Hello all ❤
I find it so fascinating how life can take a quick turn and surprise us all from time to time. That has definitely happened to my family and I this summer, and there is a meaningful lesson to learn with our experience that I thought I might share.
As my year at CSU was winding down, I was looking for jobs, travel opportunities, volunteer projects, and a sundry of other things to keep me busy during the summer. I knew I was going to give music lessons, so I started reaching out to people and advertising my availability on social media. I also applied to be a barista at a local coffee shop, and I signed up to take a summer class at the community college near my house to alleviate some stress for next semester. With all of these prospective commitments lined up, I figured I would have mastered the perfect balance between making money, giving to my community, completing school work, and being able to see my friends and family in between it all. Life is good.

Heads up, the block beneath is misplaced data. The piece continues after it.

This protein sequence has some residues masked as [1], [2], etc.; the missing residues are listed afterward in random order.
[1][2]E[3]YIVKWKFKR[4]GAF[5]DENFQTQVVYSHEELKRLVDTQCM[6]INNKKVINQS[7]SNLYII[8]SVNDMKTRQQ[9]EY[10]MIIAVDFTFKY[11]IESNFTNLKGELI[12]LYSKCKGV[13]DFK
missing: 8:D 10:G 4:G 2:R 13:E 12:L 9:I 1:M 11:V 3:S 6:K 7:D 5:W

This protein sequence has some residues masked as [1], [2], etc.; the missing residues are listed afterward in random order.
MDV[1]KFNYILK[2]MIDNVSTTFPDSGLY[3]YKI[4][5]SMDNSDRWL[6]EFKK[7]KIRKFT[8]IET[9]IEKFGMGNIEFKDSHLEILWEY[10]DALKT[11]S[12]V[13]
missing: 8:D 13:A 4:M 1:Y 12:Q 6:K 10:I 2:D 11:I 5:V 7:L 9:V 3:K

Though I applied for the coffee shop position months in advance, I still hadn’t heard back from them, and it was 2 weeks into summer. That option was probably out.
I ended up registering for the class I was going to take over the summer for next semester, because it would have been too much of a pain to try to apply to a whole new college.
Aaaaand I ended up getting far less students to take lessons from me than I originally intended.
So that left me with a couple of students to teach and a position at my family’s air conditioning business. Yaaahhhooooo.
I didn’t have much time to fret about my derailing of plans, because my dad got really sick about 2 weeks into my summer. He was running an extremely high fever for 17 days straight, with no known cause. We went to his doctor and urgent care, and both sets of medical services looked at us with wide eyes filled with confusion. When it finally got out of hand, we took him to the emergency room, where they did a CT scan of his pancreas and found infected tissue and a 7 inch cyst. Turns out he had pancreatic necrosis, an infection of the pancreas that’s caused by dead tissue building up and wrecking havoc. He had to be on IV antibiotics to calm down the infection for 2 weeks at home, and then he went into surgery. Oh, and he developed diabetes on top of all of this.